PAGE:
30 Fascinating Early Bands of Future Music Legends

From Billy Joel's heavy-metal duo to Madonna's post-punk act and Neil Young's Motown outfit, these are the primordial groups that rock forgot

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Radiohead Members' Sax-Driven Collective On a Friday

When the future members of Radiohead first came together as classmates at Oxfordshire's Abingdon School in 1985, they were bonded by pure, unbridled musical passion rather than virtuosic ability. "We were people who picked up their respective instruments because we wanted to play music together, rather than just because we wanted to play that particular instrument," Colin Greenwood told The Irish Times in 2001. "So it was more of a collective angle, and if you could contribute by having someone else play your instrument, then that was really cool." They gathered to rehearse on Friday afternoons in the school's music room, leading to the group's de facto name: On a Friday.

Though gigs were few and far between during their time at Abingdon, several demos from the period survive. The earliest is a 4-track tape from 1986, reportedly predating the inclusion of Colin's younger brother Jonny. Songs like "Fragile Friend," "Girl (in the Purple Dress)," "Everybody Knows" and "Fat Girl" recall a diverse list of influences including the Smiths, Sonic Youth, the Pixies and also every Eighties English New Wave band with gratuitous saxophone solos. Even more bizarre for a band famous for their overcast ruminations, a 1988 demo includes the ludicrously upbeat "Happy Song," which is given an extra dose of pep with the inclusion of a marimba.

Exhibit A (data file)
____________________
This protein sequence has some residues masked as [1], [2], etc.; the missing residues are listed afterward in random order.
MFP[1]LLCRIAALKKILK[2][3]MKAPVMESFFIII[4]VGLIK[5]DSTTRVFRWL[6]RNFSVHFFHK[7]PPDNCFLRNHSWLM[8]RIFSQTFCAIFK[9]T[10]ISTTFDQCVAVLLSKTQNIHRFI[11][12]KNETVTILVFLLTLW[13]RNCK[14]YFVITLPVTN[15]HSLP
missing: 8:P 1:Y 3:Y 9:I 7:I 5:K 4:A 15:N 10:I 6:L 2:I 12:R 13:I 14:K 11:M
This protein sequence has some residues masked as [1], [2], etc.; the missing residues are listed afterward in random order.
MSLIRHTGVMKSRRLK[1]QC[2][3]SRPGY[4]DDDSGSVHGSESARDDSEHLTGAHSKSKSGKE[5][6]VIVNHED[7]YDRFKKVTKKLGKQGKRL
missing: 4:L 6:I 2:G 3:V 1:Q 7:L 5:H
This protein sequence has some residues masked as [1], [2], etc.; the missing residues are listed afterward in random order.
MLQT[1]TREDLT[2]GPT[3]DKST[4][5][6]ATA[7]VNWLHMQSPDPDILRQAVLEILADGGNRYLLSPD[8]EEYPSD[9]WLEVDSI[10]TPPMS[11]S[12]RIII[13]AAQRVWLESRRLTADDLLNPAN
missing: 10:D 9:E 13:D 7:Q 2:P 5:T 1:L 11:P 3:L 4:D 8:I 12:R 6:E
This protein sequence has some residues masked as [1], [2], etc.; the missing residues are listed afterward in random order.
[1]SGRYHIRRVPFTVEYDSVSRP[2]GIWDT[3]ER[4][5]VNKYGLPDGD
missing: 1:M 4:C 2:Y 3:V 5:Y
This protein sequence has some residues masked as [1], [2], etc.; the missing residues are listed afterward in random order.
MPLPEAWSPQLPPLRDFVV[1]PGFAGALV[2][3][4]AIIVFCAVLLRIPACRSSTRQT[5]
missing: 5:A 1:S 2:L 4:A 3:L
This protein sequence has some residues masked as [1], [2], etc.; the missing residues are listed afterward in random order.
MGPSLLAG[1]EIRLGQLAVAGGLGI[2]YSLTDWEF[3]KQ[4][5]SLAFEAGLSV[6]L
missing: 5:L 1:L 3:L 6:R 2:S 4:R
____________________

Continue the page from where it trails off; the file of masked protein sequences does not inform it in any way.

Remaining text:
After the members graduated from Abingdon in 1987, On a Friday was effectively put on hiatus while the group – minus the junior Greenwood – attended university. For nearly four years they only got together on rare weekends and holidays. In the summer of 1991, the friends reconvened and threw themselves into music on a full-time basis. They rented a house together in Oxford and perfected their new material at the nearby Jericho Tavern, which would become their local home base. "We all wore black and played very loud, because we thought that's what you had to do," Colin later said of these early gigs. It was at one of their Jericho performances that they first drew the attention of Chris Hufford and Bryce Edge. The management duo produced a professional demo tape – including future Radiohead songs "You," "Thinking About You" and "Prove Yourself" – which earned them a six-album recording contract with EMI in 1992. At the label's insistence, they dropped the On a Friday moniker, which Thom Yorke retrospectively called "the worst band name ever." In its place, they took inspiration from an obscure 1986 song by the Talking Heads: "Radio Head." 

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